• Lenders often provide relocation assistance for moving out, as they want to take possession of the property quickly and while it is in top condition.
  • Deed in lieu of foreclosure minimizes your deficiency or the negative difference between what your home is worth and what you owe on it. This means you don’t have to pay your lender more money after moving out.

What Are the Downsides to Deeds in Lieu of Foreclosure?

A deed in lieu of foreclosure can result in several downsides, such as:

  • You lose all control of the home, and your name is removed from the title.
  • There’s no guarantee that a lender will accept a deed in lieu of foreclosure.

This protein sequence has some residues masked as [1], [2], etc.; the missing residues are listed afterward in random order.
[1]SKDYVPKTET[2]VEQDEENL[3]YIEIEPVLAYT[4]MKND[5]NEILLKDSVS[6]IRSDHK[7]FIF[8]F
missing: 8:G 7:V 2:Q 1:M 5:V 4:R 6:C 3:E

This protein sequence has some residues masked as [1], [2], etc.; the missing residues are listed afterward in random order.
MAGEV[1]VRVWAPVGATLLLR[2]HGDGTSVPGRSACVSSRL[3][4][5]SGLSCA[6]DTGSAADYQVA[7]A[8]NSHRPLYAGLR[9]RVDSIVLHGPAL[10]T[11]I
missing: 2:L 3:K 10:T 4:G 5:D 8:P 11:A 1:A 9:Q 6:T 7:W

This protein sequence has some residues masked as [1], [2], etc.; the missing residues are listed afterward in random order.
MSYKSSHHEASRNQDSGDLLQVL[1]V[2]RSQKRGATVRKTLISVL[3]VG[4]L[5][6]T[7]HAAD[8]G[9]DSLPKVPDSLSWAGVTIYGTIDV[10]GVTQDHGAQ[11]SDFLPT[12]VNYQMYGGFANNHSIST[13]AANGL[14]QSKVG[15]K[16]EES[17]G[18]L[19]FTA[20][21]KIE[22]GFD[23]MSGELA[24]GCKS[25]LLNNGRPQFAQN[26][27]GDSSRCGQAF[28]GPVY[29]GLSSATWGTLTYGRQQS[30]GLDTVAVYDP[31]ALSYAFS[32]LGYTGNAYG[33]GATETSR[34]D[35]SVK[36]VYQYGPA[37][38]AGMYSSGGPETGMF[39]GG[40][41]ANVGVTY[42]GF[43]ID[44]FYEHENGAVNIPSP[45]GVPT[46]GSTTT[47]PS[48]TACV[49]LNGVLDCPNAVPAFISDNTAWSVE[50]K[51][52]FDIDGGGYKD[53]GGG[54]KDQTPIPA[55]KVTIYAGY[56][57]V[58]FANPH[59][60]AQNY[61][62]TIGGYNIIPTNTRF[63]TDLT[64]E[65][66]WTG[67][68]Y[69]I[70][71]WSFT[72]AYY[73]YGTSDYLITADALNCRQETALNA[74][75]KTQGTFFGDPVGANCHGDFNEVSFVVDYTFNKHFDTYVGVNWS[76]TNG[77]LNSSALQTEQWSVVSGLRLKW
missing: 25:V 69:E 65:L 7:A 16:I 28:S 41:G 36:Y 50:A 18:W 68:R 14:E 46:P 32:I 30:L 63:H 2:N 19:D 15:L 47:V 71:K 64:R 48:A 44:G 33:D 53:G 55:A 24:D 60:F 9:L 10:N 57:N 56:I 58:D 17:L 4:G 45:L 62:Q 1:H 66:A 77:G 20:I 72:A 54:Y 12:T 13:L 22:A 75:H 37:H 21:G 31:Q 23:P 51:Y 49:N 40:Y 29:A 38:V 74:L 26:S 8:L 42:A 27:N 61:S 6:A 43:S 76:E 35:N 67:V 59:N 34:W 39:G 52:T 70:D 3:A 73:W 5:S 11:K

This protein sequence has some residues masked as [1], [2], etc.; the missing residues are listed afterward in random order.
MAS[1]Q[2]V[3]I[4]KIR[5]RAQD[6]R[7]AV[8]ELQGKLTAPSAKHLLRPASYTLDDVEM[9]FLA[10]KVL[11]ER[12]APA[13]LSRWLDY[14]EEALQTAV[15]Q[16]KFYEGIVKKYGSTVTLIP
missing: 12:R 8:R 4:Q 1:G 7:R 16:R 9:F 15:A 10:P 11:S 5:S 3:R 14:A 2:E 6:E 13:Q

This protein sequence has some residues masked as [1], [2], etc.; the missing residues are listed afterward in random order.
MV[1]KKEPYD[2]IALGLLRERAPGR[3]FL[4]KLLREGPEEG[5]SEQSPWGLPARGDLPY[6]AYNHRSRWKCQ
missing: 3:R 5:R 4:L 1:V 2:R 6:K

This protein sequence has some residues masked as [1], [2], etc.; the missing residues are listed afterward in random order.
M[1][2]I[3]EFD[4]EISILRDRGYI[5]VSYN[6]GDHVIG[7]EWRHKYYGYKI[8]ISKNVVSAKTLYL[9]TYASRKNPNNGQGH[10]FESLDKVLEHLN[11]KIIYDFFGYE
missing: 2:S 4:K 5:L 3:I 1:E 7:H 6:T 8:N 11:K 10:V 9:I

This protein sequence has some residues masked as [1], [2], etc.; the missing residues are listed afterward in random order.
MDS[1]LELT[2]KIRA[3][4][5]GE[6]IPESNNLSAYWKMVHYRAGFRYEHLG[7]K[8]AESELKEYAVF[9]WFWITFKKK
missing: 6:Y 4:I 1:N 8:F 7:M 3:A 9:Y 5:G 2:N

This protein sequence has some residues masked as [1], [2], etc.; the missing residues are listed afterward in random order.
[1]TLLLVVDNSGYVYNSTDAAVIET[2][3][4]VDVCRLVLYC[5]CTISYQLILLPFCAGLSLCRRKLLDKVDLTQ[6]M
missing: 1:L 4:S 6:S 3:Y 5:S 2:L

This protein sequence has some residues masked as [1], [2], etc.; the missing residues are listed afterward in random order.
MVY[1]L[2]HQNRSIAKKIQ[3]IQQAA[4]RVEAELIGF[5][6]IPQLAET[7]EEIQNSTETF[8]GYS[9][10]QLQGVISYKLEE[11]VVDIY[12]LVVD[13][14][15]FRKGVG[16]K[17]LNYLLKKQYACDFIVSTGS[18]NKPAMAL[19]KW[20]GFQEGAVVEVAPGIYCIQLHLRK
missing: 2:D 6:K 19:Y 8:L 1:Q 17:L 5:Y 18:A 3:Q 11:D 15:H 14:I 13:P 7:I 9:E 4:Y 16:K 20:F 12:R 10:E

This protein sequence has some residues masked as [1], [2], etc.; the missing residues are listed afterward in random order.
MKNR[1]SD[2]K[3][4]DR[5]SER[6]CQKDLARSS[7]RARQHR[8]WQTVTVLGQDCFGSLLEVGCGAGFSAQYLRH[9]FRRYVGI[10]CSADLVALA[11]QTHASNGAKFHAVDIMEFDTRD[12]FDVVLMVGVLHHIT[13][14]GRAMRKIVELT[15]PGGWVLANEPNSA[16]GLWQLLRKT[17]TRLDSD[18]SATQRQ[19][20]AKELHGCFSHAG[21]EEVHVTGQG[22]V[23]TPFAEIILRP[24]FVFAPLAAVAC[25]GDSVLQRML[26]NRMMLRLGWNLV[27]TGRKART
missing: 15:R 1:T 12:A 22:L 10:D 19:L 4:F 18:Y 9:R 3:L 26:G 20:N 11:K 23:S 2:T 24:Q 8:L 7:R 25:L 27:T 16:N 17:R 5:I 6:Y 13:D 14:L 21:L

• Your credit score still takes a significant hit, and you won’t be able to get a mortgage quickly for several years.
  • If your lender forgives more than $600 in terms of deficiency on your loan, the IRS will consider that income so that you could owe additional money in tax consequences and tax liability at the end of the fiscal year.
  • You’ll have to leave your home once you trade the deed.

Should You Use a Deed in Lieu of Foreclosure?

Given all these elements, you might wonder whether a deed in lieu of foreclosure is a wise idea if you want to avoid foreclosure entirely.

If there’s no other option, a deed in lieu is still superior to a foreclosure. Your financial record will take less of a hit, and your dreams of future homeownership will likely be less compromised. A deed in lieu of foreclosure can help you escape your current property and find a new one with a better financial situation.

That said, a deed in lieu of foreclosure comes with several negative strings attached, making other foreclosure avoidance alternatives more attractive. 

Tapping into Home Equity With Balance